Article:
“The best advice I would give to somebody is, don’t ever start a business that you are not incredibly and deeply passionate about,” said Robert Herjavec, one of the “sharks” on ABC’s hit TV show, Shark Tank. “It is hell, and you will spend more hours with your business than you will with your family and friends. You will have horrible days that will make you want to quit and question everything you have ever learned. Along that journey, if you don’t absolutely love what you do there is no way you will survive.”
Many people who are looking at starting a business as a second career are intrigued that, if it works out, they can create a new source of income in addition to the retirement income sources they’ve worked on for years. True entrepreneurs, however, don’t start businesses to produce money. What?
“The biggest mistake I see people do is they start a business to make money,” said Herjavec. “The problem with that is on those cold days, money doesn’t keep you warm at night. For me, it is impossible to expend the effort required to start a great business because you want to make more money.”
Passion is what is critical to successful entrepreneurship. Some would even label it fanaticism. When one is in the midst of a dogged pursuit of what is primal, success looms in the not too distant future. It is as though a deep seated conviction drives one to pursue what is the convergence of talent, inspiration, and motivation. Not everyone, though, even considers that starting a business is a possibility. Some were just not raised to think entrepreneurially.
“When I was younger, I didn’t know that people could start a business, and I always say now that if I knew what I know now, I would have dreamed bigger,” said , CEO of Canadian-based information technology company The Herjavec Group. “I don’t have an MBA, or a business degree, and I wasn’t very good at accounting. I remember when I wanted to start a business; everybody said to me, ‘you can’t do it.’ Fundamentally, I owe my success in business to the fact that I really love what I do.”
“It was really interesting because, where I came from, we lived on a farm and my grandmother raised me and everybody lived like us,” said Herjavec. “Then, we came to North America and it was my first impression of not being well off. I realized that compared to everybody else, we were really poor.”
To make a living, Herjavec began working as a newspaper deliveryman and waiter in the early 1990s. He was able to make ends meet and learn important business lessons at the same time. The biggest, perhaps of all, was noticing what was on the mind of his customers.
“The most important relationship in business is the one between you and your customers. All my experience is customer-related. When I was delivering newspapers, you used to have to collect the money,” Herjavec said. “When I was a waiter, it was all about maximizing a tip and ensuring enough turnover. All these odd jobs always related in different ways to customers.”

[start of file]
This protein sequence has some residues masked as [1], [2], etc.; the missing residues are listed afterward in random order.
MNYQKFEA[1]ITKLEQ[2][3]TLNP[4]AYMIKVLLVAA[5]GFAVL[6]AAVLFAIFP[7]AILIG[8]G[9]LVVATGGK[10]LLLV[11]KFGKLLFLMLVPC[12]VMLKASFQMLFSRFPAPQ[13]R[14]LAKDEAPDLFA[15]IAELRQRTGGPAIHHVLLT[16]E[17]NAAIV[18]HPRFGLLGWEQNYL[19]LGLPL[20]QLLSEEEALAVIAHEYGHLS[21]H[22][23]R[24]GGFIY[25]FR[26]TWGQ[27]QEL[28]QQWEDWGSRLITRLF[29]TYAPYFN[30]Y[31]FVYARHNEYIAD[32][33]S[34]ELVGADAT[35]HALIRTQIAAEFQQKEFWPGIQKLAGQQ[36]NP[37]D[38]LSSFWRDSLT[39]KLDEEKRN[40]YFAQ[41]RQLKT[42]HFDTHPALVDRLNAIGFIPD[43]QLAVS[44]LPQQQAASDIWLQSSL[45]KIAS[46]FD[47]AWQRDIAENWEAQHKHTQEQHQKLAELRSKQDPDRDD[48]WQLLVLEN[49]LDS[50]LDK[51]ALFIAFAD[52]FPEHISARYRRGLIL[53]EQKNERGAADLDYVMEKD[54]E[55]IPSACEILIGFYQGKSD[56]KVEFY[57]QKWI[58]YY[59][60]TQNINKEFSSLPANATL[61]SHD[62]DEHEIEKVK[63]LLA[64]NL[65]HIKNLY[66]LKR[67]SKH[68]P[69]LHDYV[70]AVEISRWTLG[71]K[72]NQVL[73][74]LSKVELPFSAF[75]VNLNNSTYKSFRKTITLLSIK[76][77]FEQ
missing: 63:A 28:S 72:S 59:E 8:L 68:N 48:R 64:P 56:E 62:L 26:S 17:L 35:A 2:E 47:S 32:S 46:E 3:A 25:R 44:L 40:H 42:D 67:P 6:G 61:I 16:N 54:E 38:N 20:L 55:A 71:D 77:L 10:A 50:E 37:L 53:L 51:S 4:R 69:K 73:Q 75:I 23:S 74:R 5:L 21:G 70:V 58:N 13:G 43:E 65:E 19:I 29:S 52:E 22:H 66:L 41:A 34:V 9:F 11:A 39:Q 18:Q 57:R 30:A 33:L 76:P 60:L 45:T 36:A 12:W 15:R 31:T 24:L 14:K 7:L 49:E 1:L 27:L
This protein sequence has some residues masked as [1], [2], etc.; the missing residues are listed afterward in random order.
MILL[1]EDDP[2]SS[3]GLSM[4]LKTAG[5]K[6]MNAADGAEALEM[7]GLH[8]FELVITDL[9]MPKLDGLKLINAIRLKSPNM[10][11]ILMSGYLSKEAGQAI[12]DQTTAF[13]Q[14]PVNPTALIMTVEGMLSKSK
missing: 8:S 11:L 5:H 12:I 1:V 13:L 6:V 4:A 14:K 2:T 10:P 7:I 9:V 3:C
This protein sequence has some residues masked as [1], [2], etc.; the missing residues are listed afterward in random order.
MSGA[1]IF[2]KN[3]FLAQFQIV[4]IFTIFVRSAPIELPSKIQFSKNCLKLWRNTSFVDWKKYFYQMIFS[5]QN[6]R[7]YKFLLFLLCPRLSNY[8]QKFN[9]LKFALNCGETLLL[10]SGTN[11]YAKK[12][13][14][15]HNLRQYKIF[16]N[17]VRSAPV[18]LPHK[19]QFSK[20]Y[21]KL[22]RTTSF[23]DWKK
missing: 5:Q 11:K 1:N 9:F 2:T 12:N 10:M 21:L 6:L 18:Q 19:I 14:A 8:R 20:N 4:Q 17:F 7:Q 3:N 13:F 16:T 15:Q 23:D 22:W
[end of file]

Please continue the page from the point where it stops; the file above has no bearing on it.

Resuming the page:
Knowing what customers want and creating a strategy to meet their needs is critical path stuff. What else is desirable in terms of an entrepreneur’s worldview? Flexibility and good analytical skills rate highly for Herjavec.
“People ask me if there is a quality or characteristic for entrepreneurs, are they born or made?” he says. “The one characteristic that I find in most people who start a business is, they are very comfortable and adaptable to change. I always say my greatest skill is if you throw me in the middle of the forest, I’ll figure out the game.”
Finally, it is crucial that a business founder have a distinct competitive advantage. Whether taking on the 100 ton gorilla (market leader) or a local competitor, it is key to know how you are differentiated from the others. One of the best ways to stake your claim is through unique knowledge or processes.
“The other thing I notice is that lots of other entrepreneurs make the mistake of changing fields all the time and start businesses where their knowledge level isn’t very high,” said Herjavec. “I always say to my kids, become an expert at something and become such an expert at it that you can walk into a room and people will pay you for your knowledge.”
In summary, here are lessons we can learn from Robert Herjavec, aka the Shark:
- Be extaordinarily passionate
- Start a business because you believe you were meant to, not for income only
- Know what the customer wants and deliver
- Be flexible
- Hone your analytical skills
- Be a lifelong learner and master of a unique subject matter